Many of the mine workings abandoned by the Westport-Cardiff, Seddonville State and Mokihinui mines have been reopened at different times, often by small cooperative parties who have been able to make a living when there was a strong demand for coal. They were aided by the development of hydraulic mining techniques, which were pioneered in the Seddonville area.
A hydraulic mining pioneer
Mining using water (called hydraulic or hydro mining) was common in the West Coast goldfields, but was applied only slowly to the mining of coal. There are major advantages in coal mining, as water minimises dust as well as the risk of explosion and fire. Westport entrepreneur and engineer Tom Moynihan was associated with a number of mines in the Seddonville area from the 1920s onwards, and developed hydraulic mining techniques for coal that are now widely used.
The adoption of hydraulic mining technology was opposed for many years by the unions because they feared the loss of jobs, especially in trucking coal. The Seddonville coalfield was Moynihan's laboratory – one of the few areas where he was able to develop and test his ideas in working coal mines away from union influence.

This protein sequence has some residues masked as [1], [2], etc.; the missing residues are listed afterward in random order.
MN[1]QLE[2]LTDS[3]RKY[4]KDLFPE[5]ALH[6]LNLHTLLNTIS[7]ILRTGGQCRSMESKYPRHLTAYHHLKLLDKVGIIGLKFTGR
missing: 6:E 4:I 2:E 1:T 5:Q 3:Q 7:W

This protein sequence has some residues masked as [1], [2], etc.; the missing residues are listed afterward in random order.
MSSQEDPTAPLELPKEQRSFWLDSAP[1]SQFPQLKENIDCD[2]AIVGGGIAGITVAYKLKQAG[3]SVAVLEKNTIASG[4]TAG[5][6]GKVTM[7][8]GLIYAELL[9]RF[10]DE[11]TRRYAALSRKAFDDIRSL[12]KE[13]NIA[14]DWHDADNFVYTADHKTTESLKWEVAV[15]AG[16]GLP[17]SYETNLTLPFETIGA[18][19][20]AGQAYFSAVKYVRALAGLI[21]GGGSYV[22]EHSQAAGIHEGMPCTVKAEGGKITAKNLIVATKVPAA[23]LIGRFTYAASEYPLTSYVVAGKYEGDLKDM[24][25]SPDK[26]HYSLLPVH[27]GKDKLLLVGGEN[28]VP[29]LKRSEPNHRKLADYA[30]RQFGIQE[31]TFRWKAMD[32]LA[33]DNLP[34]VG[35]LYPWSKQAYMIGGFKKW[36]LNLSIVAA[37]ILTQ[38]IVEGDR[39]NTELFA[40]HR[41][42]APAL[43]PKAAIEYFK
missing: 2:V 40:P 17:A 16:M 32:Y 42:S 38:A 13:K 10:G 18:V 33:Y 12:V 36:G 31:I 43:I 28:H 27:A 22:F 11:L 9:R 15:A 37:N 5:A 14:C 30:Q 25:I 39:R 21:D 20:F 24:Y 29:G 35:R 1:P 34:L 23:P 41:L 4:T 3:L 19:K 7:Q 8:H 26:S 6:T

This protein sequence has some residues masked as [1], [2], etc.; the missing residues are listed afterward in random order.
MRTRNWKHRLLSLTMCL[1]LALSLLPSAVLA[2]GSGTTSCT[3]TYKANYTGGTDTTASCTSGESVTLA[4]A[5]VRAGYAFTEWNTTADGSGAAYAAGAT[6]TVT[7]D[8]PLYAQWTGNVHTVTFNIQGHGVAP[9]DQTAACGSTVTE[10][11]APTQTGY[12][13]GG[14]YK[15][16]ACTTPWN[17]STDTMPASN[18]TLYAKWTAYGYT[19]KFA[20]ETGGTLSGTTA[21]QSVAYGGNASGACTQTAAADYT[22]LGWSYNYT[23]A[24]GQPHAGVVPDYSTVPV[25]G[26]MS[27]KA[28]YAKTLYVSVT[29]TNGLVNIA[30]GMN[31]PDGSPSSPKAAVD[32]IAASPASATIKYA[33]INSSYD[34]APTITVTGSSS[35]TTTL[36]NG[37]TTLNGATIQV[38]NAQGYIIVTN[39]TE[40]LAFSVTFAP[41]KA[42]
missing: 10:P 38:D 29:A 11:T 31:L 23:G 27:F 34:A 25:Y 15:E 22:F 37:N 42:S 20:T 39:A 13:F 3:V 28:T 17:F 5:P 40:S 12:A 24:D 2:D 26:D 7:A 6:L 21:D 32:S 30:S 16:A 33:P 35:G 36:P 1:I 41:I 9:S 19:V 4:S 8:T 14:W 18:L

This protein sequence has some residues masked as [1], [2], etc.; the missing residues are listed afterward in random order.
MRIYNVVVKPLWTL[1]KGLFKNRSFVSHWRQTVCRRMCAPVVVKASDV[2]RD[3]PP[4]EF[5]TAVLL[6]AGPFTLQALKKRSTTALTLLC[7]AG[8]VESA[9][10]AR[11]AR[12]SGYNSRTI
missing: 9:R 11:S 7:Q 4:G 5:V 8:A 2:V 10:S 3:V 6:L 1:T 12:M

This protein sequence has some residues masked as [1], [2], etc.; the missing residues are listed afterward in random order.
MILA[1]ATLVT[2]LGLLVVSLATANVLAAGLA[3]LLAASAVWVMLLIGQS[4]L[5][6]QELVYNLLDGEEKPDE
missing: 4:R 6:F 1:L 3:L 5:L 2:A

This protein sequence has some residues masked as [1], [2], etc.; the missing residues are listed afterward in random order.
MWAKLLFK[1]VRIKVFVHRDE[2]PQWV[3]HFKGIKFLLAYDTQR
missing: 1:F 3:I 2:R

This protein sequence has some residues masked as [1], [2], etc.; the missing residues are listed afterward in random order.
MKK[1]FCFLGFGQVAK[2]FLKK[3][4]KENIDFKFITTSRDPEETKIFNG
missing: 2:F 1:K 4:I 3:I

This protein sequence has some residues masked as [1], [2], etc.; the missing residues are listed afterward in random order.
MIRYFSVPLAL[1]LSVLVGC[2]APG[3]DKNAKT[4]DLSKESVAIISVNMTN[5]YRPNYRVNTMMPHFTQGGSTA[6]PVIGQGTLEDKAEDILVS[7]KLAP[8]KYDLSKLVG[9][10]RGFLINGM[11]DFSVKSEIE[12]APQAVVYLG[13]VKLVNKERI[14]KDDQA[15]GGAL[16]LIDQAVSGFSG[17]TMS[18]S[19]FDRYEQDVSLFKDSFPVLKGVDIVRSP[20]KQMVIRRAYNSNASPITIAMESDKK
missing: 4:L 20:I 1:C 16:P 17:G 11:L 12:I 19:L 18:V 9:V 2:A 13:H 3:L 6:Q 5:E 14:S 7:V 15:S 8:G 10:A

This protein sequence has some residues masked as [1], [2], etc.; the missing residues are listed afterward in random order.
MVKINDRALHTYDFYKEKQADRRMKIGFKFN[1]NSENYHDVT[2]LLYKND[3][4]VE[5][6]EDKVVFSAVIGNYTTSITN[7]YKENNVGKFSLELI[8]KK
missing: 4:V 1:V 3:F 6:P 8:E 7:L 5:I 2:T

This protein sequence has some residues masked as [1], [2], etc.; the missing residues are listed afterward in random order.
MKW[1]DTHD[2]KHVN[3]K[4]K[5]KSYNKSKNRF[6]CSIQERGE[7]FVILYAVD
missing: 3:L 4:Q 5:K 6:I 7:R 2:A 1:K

The earliest attempts at hydraulic mining involved transporting coal from the mine mouth to the nearest road or rail transport. For example, in 1924 a flume (water race used for carrying coal) was constructed from the mouth of the Cardiff Bridge mine to the railway at Seddonville, a distance of 1.6 km. It was soon discovered that wood was rapidly worn away, so the flume was lined with iron sheets. By the end of the year the flume was successfully transporting 120 tonnes of coal a day.
There was a major advance at the same mine in 1927 when water was piped directly to the coal face. The coal could then be transported all the way to the bins, thus eliminating the work of filling and trucking.
The old Seddonville State Mine workings were converted into a hydraulic mine in 1936 (renamed the Hydro mine). A flume was laid along the line of the old railway, about 1.7 km, to bins at Seddonville. There was still considerable coal left in pillars, originally thought to be too crushed to be mined and sold. After blasting, this was sluiced to the bins. Use of water allowed the fine material to be washed away, so that only clean coal was stored in the bins.
The Charming Creek mine, converted to hydraulic working after 1952 under the supervision of mine manager J.W. (Red) Duncan, was the best example of how this technology can simplify mining. After blasting, the coal was sluiced from the working face through a flume into an underground holding tank. It was then raised to the surface by high pressure water and passed through a rotating screen to remove fine material before being held in a storage bin.